Bitcoin crosses $45,000 in early 2024 trading
The world of cryptocurrencies started the new year with a strong jump as Bitcoin touched its highest level in 21 months at $45,532.
Analysts said the rise came amid growing expectations that the US Securities and Exchange Commission would soon approve the listing of bitcoin spot trading funds.
Hayden Hughes, co-founder of social trading platform Alpha Impact, confirmed to Bloomberg that there was a fear among some traders in the US and Europe of missing out on the opportunity ahead of immediate approval, and investors “started buying on January 1st. First thing…doing it on New Year's morning.”
Bitcoin rose 4.3% to its highest level since April 6, 2022 in today's trade, while other currencies also advanced, with second-largest coin Ethereum up 2.6%.
Bitcoin is up more than 20% since the start of last December, as the Jan. 10 deadline for the U.S. Securities and Exchange Commission to give its blessing to bitcoin ETFs approaches.
Bitcoin's nearly 160% recovery in 2023 repaired some of the damage from its sharp 2022 decline that reverberated throughout the cryptocurrency industry.
The cryptocurrency has outperformed global stocks and gold over the period, but remains below 2021's pandemic-era record of $69,000.
The rise of the dollar
In currency markets, the dollar rose on the first trading day of the new year as attention turned to economic data released this week that could provide signs of impending moves by the Federal Reserve.
2023 saw a decline in the dollar index, which measures the U.S. currency's performance against 6 rival currencies, ending two years of gains.
According to Reuters, the index hit 101.44 in recent trade, up 0.059%, amid investors' assessment of the possibility of the Federal Reserve cutting interest rates this year.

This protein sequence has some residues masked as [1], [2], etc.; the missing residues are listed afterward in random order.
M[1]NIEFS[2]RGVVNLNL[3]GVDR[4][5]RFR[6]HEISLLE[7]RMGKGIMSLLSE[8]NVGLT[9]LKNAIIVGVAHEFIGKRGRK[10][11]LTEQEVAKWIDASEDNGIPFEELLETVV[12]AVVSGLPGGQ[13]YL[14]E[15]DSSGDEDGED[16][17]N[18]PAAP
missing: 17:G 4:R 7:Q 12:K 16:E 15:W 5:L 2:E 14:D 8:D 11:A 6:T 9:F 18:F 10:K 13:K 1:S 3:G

The Japanese yen was the biggest hit by the dollar's rise, with the Asian currency falling 0.35% to 141.36 yen against the dollar, after the yen fell 7% in 2023.
According to the CME Foundation's “Feed Watch” tool, markets now expect the U.S. Federal Reserve to cut interest rates by 86% starting next March, with interest rates expected to fall by more than 150 basis points this year.
Attention now turns to more economic data scheduled for release this week, including job vacancies and nonfarm payrolls.
Minutes from the Federal Reserve's most recent meeting in December are scheduled to be released on Thursday and will provide a closer look at central bank officials' thinking about interest rate cuts this year.
The euro fell 0.13% to $1.103, moving from a 5-month high of $1.11395 it touched last week. The single European currency rose 3% last year, the highest annual increase since 2020.
The pound sterling rose to $1.2729 in recent trade, up 0.05% on the day, after posting its strongest performance since 2017 last year, up 5%. However, a weak economy and uncertainty surrounding the election makes it unlikely that a rebound will occur.
On the other hand, the Australian dollar rose 0.35% to $0.68335. The New Zealand dollar was at $0.63155.
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